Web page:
A new body to promote food and healthy eating on St Helena is proposed in the island’s draft agriculture policy – even though it says food is already at the heart of island life.
And it says the new organisation could “make a significant contribution” to tackling hypertension by encouraging healthy eating. The island has one of the world’s highest rates for diabetes, which is strongly linked to poor diet.
The paper says agriculture is seen as having an increasing role in improving health, as well as being important to tourism.
The new body could provide recipes, encourage people to grow their own food, hold tasting sessions, monitor labelling and safety, and even set up an annual food fair, says the Growing Forward paper.
“The refurbishment of the market building will provide a focal point for the showcasing of local agricultural produce,” it says, “and bring growers and producers closer to each other and the community.”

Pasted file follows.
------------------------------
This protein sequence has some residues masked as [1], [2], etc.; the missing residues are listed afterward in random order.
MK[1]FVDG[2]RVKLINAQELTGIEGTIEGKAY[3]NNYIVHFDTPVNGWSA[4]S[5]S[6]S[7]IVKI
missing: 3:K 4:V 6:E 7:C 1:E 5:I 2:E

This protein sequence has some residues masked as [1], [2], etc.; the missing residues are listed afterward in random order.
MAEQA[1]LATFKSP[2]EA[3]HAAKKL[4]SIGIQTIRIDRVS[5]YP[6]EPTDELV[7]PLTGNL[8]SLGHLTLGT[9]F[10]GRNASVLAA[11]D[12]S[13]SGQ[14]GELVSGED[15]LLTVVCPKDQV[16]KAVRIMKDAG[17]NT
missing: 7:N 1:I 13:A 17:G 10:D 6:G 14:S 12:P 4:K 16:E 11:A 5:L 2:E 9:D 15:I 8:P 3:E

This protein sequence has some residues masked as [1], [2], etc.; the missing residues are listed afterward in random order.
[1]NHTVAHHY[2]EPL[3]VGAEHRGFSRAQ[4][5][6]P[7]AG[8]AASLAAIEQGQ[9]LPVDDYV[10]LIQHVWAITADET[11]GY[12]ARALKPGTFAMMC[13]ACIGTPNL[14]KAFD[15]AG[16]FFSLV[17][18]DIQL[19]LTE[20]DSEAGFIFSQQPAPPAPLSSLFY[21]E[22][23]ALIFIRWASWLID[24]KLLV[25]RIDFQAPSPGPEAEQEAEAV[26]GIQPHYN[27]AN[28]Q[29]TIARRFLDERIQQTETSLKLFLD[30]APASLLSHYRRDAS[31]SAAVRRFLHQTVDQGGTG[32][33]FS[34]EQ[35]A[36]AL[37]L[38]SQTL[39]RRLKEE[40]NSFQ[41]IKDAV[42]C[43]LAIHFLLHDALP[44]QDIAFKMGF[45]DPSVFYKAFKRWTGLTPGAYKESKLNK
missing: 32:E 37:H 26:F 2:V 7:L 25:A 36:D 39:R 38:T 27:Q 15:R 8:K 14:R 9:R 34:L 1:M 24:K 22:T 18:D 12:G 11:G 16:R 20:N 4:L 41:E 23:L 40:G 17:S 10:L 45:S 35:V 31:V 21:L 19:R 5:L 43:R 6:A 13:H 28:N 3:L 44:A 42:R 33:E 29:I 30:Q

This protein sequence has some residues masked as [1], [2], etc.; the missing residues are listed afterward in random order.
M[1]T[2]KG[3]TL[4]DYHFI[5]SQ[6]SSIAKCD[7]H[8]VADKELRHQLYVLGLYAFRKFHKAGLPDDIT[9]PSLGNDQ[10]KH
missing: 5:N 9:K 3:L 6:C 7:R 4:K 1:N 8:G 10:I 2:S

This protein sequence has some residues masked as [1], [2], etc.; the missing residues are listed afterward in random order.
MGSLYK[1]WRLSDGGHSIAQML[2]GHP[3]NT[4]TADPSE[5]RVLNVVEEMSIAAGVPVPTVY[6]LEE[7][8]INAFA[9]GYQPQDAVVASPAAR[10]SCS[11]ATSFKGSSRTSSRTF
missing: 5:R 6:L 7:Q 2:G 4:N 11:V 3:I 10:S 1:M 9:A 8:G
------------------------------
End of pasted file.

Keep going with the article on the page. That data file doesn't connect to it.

The paper says new policy must take into account the island’s culture.
“Agriculture and food production, while very much viewed and managed as businesses, are also considered by those involved to be part of a way of life and a vocation,” it says.
“Change can be difficult in any case but can be especially challenging in a rural context where flexibility and mobility is constrained by low incomes, lack of other opportunities, lower educational attainment, a higher age profile and limited access to capital.
“The people of St Helena are highly skilled in the art of cooking and entertaining. Social unity and cohesion is food-centred on the island.
“Any agricultural policy that can assist in maintaining and developing this aspect of life is making a useful contribution to the social health and well-being of the islanders.”